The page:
• The strange occurrences started a couple of weeks after Manning and her children moved into the Coventry council house.[31]
    • The disturbances became more malevolent when the poltergeist pushed the family's two dogs down the stairs, one being injured so seriously it had to be put down.[32]
    • The housing association who owns the property sent a priest who blessed the house, and the phenomena temporarily abated for a couple of weeks before starting up again.[31]
    • Renowned medium, Derek Acorah visited Manning's home, stating that he was able to communicate with the spirit, and that it was called "Jim" and had died from a heart attack at the age of 58 around 1900. Acorah then performed an exorcism ceremony, after which the paranormal activity ceased.[33]
    • The Sun report also includes a video, which shows a closet door opening and a chair moving across the floor with no visible cause. Lisa Manning is quoted as having taken the video via hidden camera.[31]
  • The case of "Croft Street Ghost" Coventry UK 2008 ongoing,
    • Recorded activity in Croft Street, in the workshop, Coventry City centre, of what’s thought to be a middle aged man, it can be often heard slamming tool kits down, making strange "surprised noises", and quite often tools go missing and are found again all in the same place, cats and other small animals have been said to found with what appears to be dusty boot marks on them . Several people have reported to hear a grunting noise in their ear, but when they turn around no physical presence was there. Has appeared on Sky's Most haunted, video and eye witness account appeared in the Coventry Telegraph in late 2011. In December 2012, a live radio show on local radio Hillz FM, had a local medium "Burrinder", try to make contact with the sprit, from the offset the programme was subject to technical faults, the brief part of the show that was audible, Burrinder was reporting saying this one’s a "bad geezer" or PSG. Many were left unsure of due to the poor quality of the interview.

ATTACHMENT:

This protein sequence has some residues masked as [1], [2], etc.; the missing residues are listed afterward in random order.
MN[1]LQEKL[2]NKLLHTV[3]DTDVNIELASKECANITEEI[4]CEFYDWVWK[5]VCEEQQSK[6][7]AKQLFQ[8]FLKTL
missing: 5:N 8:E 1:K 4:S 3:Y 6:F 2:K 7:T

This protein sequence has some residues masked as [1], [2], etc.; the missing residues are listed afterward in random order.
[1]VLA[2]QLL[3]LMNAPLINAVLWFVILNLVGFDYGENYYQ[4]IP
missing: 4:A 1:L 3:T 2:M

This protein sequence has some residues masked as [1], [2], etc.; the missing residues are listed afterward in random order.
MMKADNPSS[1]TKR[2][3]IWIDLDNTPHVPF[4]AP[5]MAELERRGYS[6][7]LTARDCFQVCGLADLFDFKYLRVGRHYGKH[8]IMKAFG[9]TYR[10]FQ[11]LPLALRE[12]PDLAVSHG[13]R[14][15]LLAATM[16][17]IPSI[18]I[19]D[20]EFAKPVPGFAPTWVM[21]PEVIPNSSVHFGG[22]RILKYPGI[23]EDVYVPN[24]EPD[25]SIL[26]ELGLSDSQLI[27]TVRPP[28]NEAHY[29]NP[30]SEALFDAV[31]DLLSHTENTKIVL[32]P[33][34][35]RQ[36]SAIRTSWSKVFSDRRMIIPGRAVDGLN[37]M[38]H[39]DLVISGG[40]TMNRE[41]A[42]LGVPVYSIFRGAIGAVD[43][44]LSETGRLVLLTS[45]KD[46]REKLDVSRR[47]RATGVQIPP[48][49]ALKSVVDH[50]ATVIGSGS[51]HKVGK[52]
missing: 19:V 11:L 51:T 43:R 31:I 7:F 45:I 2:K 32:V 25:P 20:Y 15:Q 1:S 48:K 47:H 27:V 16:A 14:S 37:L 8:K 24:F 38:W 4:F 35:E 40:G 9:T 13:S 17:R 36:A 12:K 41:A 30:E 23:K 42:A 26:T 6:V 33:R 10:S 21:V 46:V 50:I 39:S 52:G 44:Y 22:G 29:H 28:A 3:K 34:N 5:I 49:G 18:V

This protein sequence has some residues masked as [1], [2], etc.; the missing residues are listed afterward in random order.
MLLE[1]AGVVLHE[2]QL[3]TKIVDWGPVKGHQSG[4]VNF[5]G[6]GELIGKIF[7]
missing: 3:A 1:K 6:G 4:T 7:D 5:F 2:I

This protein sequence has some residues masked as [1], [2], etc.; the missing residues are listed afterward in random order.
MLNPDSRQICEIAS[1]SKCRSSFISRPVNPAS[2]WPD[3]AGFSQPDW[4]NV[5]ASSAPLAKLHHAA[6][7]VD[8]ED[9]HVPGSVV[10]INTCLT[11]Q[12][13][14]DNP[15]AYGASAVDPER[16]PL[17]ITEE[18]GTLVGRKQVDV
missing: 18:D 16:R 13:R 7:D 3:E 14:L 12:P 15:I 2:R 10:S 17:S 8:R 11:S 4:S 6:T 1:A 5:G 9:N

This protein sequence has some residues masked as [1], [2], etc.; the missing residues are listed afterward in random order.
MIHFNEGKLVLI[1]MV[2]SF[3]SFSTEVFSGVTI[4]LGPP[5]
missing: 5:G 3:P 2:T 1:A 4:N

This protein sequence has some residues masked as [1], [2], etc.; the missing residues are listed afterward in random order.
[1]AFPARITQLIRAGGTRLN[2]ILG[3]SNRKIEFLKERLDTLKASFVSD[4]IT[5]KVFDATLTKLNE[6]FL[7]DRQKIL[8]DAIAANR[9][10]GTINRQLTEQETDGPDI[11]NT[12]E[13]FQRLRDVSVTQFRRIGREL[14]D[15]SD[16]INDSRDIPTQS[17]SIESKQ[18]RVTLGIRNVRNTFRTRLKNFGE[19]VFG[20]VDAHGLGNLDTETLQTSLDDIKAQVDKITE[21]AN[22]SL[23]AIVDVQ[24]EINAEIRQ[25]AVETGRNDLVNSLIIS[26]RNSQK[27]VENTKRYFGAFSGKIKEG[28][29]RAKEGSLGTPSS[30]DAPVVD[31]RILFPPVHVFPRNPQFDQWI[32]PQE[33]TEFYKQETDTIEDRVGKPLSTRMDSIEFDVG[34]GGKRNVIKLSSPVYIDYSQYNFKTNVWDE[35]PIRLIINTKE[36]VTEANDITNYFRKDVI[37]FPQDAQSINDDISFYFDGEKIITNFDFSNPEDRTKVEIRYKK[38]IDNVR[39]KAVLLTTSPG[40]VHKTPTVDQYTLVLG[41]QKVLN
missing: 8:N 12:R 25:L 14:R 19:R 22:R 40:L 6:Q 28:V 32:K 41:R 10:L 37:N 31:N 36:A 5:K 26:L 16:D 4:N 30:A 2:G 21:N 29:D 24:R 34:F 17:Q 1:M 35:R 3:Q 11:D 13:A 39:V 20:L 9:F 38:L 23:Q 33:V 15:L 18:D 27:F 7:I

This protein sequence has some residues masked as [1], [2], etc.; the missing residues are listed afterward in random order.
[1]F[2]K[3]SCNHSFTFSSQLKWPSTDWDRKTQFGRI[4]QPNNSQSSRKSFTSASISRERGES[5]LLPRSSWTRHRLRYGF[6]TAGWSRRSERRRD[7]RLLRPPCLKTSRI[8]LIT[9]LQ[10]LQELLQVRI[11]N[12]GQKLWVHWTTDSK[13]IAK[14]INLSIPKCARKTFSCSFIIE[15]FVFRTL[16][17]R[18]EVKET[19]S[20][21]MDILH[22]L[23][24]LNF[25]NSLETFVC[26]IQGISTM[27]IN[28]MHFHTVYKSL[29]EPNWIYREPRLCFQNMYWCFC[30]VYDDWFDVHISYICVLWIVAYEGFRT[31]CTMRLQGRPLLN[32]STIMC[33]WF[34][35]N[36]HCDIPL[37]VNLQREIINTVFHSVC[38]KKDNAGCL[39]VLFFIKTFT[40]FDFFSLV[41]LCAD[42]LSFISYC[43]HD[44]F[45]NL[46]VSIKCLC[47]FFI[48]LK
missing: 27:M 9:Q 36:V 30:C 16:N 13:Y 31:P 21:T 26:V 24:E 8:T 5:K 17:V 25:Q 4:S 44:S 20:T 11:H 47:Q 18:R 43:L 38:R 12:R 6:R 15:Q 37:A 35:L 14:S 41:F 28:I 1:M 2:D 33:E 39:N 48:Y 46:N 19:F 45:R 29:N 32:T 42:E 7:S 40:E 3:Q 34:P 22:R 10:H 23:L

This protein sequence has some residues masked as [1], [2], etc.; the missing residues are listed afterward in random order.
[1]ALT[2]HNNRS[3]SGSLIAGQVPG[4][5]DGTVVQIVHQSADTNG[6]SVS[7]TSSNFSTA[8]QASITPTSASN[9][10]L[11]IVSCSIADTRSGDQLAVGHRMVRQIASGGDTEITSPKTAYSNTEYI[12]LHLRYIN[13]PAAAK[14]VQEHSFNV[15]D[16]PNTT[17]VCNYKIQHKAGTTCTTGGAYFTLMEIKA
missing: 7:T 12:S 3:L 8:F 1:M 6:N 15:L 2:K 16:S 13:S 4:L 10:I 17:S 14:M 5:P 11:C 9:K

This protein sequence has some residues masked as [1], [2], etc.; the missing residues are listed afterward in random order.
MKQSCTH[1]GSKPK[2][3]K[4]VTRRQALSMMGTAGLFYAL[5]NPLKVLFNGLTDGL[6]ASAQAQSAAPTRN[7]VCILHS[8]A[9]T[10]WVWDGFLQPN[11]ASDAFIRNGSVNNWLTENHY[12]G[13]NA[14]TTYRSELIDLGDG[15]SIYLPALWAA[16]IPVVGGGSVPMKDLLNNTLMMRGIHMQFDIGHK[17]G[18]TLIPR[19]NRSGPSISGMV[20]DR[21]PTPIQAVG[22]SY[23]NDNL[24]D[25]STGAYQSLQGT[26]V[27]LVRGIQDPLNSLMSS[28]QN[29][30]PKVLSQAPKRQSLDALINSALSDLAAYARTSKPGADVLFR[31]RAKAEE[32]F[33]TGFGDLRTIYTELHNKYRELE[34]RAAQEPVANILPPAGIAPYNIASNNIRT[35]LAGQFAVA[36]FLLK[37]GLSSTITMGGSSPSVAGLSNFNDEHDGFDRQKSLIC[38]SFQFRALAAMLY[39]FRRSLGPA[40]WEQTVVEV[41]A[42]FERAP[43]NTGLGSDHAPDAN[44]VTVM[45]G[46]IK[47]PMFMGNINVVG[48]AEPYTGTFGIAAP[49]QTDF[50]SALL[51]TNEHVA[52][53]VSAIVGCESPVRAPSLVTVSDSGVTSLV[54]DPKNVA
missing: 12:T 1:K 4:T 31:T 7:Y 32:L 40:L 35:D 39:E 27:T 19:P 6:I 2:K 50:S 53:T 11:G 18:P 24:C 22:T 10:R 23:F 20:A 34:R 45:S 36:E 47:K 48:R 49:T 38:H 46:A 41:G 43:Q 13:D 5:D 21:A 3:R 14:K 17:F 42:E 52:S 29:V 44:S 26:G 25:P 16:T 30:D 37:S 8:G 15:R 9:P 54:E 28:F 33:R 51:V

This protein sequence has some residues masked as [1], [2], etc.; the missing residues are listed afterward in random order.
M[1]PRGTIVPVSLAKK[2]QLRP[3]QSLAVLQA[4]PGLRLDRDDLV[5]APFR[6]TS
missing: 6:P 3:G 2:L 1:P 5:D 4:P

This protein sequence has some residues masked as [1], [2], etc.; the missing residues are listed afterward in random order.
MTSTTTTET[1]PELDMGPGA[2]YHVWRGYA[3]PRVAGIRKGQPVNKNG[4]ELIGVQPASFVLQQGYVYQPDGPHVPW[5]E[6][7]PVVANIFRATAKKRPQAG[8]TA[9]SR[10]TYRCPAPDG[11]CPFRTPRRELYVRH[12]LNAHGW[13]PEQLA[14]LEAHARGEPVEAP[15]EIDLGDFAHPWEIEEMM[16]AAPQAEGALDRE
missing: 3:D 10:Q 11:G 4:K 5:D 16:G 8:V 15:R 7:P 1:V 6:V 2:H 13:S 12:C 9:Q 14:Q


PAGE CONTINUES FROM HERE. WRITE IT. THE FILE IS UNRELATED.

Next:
• The "Kitchen Island Bed" of 7 Queens road (2013)
    • Apparently eyewitness testimonies report strange activities in the early hours of the morning at Tregowan residential home. Reports of raven noises could be heard from the ground floor along with the repeated phrase "It doesn't work, why won't it work?". Witnesses state that physical objects had been moved around the house on their own accord. A double bed was later found placed on the kitchen island fully made. Evidence of water damage could be seen on the floor space that the bed originally occupied. There have been no further incidences reported at this address. An official investigation has yet to be made.

Poltergeists in fiction[edit]

  • In the 1941 Noël Coward play Blithe Spirit poltergeist activity is due to the ghost of the central character's first wife—and later to the ghosts of both wives. The play was adapted into a successful movie in 1945, and a musical (High Spirits) in 1963, besides enjoying multiple adaptations to radio.
  • The depiction of demonic possession in William Peter Blatty's 1971 novel The Exorcist and its 1973 film adaptation is consistent with typical poltergeist activity.
  • In the Poltergeist movies (1982, 1986, 1988) poltergeist activity in a family home was caused by actual ghosts attracted to the youngest daughter.